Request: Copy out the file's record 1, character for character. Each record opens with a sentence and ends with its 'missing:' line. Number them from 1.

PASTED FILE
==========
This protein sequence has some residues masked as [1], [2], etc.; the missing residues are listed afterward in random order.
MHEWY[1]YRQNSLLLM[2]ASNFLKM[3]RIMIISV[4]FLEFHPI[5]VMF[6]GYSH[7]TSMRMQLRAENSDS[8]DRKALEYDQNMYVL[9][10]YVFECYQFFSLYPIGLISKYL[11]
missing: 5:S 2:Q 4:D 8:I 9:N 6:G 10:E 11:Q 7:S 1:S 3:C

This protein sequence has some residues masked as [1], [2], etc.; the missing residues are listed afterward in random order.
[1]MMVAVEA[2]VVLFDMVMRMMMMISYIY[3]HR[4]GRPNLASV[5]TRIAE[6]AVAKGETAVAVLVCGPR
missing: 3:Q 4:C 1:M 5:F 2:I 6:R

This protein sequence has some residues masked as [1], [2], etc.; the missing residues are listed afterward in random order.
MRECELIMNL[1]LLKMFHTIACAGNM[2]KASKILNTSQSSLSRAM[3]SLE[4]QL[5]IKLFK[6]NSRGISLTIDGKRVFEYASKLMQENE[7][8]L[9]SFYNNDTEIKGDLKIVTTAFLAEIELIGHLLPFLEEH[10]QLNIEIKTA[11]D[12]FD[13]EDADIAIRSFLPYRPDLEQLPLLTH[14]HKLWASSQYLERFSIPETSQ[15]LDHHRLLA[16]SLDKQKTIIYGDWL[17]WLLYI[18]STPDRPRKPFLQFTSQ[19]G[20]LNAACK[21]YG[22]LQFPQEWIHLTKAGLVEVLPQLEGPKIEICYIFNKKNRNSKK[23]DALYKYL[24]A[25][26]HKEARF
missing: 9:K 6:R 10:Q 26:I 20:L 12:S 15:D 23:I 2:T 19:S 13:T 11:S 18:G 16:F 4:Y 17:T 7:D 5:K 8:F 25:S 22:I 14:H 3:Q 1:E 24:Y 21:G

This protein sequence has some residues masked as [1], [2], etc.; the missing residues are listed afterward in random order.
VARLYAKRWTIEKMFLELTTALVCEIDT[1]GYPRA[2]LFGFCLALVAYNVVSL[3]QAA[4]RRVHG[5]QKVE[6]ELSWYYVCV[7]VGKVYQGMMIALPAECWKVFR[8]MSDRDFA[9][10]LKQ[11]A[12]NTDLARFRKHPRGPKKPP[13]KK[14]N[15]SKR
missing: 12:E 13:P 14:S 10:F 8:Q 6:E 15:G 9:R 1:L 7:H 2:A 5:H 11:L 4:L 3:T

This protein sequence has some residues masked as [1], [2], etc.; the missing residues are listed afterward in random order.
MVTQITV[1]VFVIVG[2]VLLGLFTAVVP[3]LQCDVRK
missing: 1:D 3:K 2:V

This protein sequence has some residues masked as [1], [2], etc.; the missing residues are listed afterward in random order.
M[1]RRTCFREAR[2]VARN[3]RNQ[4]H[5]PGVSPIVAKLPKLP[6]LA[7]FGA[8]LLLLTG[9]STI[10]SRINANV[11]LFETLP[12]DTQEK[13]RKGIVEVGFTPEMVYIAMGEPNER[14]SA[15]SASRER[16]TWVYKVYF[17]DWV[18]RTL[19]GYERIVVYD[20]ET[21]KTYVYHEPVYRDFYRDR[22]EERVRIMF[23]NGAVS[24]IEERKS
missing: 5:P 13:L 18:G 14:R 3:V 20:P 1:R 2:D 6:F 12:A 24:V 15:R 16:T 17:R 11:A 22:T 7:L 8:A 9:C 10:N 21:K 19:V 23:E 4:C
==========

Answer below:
This protein sequence has some residues masked as [1], [2], etc.; the missing residues are listed afterward in random order.
MHEWY[1]YRQNSLLLM[2]ASNFLKM[3]RIMIISV[4]FLEFHPI[5]VMF[6]GYSH[7]TSMRMQLRAENSDS[8]DRKALEYDQNMYVL[9][10]YVFECYQFFSLYPIGLISKYL[11]
missing: 5:S 2:Q 4:D 8:I 9:N 6:G 10:E 11:Q 7:S 1:S 3:C